HTML and CSS Reference
In-Depth Information
Add the application role to an HTML element that contains a web application instead
of normal web content. Ensure that the HTML element associated with this role
encompasses the entire web application. This role may instruct assistive technology to
enter a mode that is more appropriate for interacting with web application function-
ality. You may add the document role to the page after the application to indicate where
nonapplication web content resumes:
<div role="application" >
Add the main role to an HTML element that contains the primary content of the docu-
ment, such as article s, div s, etc.:
<div role="main" >
In the future, this solution might provide an alternative to “skip to main content” or
“skip navigation” links. In other words, this role may provide a way for assistive tech-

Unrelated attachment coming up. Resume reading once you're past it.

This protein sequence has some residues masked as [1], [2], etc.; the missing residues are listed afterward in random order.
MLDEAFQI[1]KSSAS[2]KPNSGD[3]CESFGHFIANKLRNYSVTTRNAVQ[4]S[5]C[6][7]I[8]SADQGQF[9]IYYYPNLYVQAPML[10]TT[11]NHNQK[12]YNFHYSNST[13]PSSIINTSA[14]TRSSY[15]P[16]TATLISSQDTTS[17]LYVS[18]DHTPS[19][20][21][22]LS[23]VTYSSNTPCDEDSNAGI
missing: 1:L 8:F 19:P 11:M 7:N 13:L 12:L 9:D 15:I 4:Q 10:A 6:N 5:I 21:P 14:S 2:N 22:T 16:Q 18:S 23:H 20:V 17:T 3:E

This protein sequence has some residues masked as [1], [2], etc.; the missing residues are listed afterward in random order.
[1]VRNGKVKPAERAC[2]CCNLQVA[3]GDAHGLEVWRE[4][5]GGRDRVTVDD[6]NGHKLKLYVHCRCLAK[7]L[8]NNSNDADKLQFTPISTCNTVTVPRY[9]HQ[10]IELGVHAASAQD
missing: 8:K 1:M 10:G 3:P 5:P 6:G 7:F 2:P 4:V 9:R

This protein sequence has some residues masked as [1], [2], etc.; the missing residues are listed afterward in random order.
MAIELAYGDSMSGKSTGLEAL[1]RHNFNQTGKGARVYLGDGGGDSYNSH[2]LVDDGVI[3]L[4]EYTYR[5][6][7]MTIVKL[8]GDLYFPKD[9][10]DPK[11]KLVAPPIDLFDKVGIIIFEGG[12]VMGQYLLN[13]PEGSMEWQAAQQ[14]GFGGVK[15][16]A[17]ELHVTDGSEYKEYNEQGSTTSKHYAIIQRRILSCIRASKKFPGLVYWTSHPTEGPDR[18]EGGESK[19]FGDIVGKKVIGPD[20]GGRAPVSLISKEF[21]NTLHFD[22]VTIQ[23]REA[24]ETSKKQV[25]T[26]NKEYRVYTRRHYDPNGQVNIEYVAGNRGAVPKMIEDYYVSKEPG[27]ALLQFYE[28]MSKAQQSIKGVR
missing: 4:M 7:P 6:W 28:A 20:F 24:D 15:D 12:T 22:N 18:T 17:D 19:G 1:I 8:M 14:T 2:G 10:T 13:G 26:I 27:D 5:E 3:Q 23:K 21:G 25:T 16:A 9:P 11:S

nology users to jump directly to the page's primary content and avoid going through
long lists of links and content that are repeated on every page in the site.
If an article is the central content on a page, add the main role to the article element:
<article role="main" >
ARIA extends the accessibility of HTML. Assistive technologies can use ARIA landmark
roles to identify and navigate to sections of content. These roles help provide a more
reliable and consistent user experience.
While you are allowed to have more than one nav element per page, only main blocks
of navigational links should be enclosed in a nav element. The footer element is an
example of where links may exist that do not need a nav element—the footer element
alone may be sufficient. Of course, if you create a “fat footer” like that on the W3C site
( ), it would be appropriate to use the nav element in the footer.
For more information about “fat footer” design, see the UI Patterns
website at .
See Also
Summary of screen reader bugs with HTML5 elements combined with ARIA landmark
roles at and workarounds for
some assistive technology bugs at
-plus-aria-sanity-check/ .
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